(1979) 21 SASR 142
P bailed a car to a bailee on hire purchase agreement, the bailee subsequently sold the car to the D. P sued D in conversion even though the initial bailment had not been bailment at will, because the fraudulent sale of the car by the bailee was an act repugnant of the bailment, and had the right of revesting in the bailor the right to immediate possession of the car.
The bailor right to sue arises the moment the bailee breaches the terms, however this will always come down to the terms of the bailment
The Anderson Group Pty Ltd v Tynan Motors Pty Ltd
(2006) 65 NSWLR 400
It was ruled that a clause in the contract of bailment that seeks to limit the manner in which the bailee's right to possession can be terminated must do so in the clearest express terms to have effect.
If not bailment at will then the P cannot sue in conversion, as they do not have right to immediate possession
in this scenario the D may pled
by arguing that the bailor has not right to immediate possession as the P does
Typically co-owners cannot sue each other in possession
Gwinnett v Day
 SASC 43
Held that the P could not sue the D as they were the co-owners in cattle. Conversion in this scenario could only occur when the D act amounts to the destruction of the property, or otherwise permanently destroys the right of the P to possession, i.e. selling the property to a third party which gives good title to the property.
Hoath v Connect Internet Services Pty Ltd
(2006) 229 ALR 566
P registered an internet domain. P allowed the D to assume control of the domain name. D later transferred registration of the domain name and several IP addresses and an AS (autonomous system) from the P to the D. P sued alleging conversion of the domain, IP and AS number. The supreme court held that there could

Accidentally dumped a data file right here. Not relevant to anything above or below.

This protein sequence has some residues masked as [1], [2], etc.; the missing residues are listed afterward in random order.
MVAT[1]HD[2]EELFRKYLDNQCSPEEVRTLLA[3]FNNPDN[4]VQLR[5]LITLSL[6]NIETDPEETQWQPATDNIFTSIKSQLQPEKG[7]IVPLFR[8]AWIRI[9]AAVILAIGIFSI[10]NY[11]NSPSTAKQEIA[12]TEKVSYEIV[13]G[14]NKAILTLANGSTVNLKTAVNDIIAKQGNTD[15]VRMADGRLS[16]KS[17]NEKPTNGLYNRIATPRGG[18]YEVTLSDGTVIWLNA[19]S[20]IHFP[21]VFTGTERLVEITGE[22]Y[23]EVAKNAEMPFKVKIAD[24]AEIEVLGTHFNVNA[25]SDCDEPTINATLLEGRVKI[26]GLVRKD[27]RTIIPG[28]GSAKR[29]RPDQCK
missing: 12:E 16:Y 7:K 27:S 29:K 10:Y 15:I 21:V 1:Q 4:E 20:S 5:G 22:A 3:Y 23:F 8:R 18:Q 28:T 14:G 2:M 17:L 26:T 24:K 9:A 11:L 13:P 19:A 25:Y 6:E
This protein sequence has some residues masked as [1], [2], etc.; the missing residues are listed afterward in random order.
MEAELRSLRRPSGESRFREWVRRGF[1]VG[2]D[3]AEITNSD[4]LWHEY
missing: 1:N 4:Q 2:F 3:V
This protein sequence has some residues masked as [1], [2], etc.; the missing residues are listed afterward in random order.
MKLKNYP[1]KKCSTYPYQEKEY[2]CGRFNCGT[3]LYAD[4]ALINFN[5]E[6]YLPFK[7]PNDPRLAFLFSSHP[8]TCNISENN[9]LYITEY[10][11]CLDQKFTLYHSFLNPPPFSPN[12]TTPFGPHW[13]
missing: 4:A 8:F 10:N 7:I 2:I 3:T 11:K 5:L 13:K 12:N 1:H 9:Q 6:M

be conversion of intangible property
In considering this there can be conversion of items like cheques as there is a tangible item, that is the paper cheque see
Perochinsky v Kirsher
 NSWSC 400
Acts that constitute conversion
-'dealing with goods in a manner repugnant to the immediate right in possession of the person who has the property'
-disposal of goods by sale, pledge or other intended transfer of an interest followed by delivery, of the destruction or change of the character of a thing
-appropriation evidenced by refusal or other denial to title
-acts that dispossess the P
Bunnings Group Ltd v CHEP Australia Ltd
(2011) 82 NSWLR 420
P made wooden pallets available to hirers under a pooled pallet system. Hirers are required to continue payment for hiring regardless if they have passed the pallets onto a third party who did not take on the obligation to take over payment to the P. If the hirer lost track of the pallet they would pay a compensation fee and cease to pay any further hire payments. These pallet were referred to as non commercial pallets (NCP). The P demanded the return of all NCP, and subsequently sued in conversion. The P was successful as the act of retaining the goods was repugnant to the owners right in possession. For possession to be conversion there must be a demand.
Must be intentional
Ashby v Tolhurst
 2 KB 242
P parked a car in the D car park, one of the D car park attendants negligently allowed a stranger to drive it away, this did not constitute conversion by the D as attendant had not intentionally dealt with the car in a manner that was inconsistent to the P immediate right to possession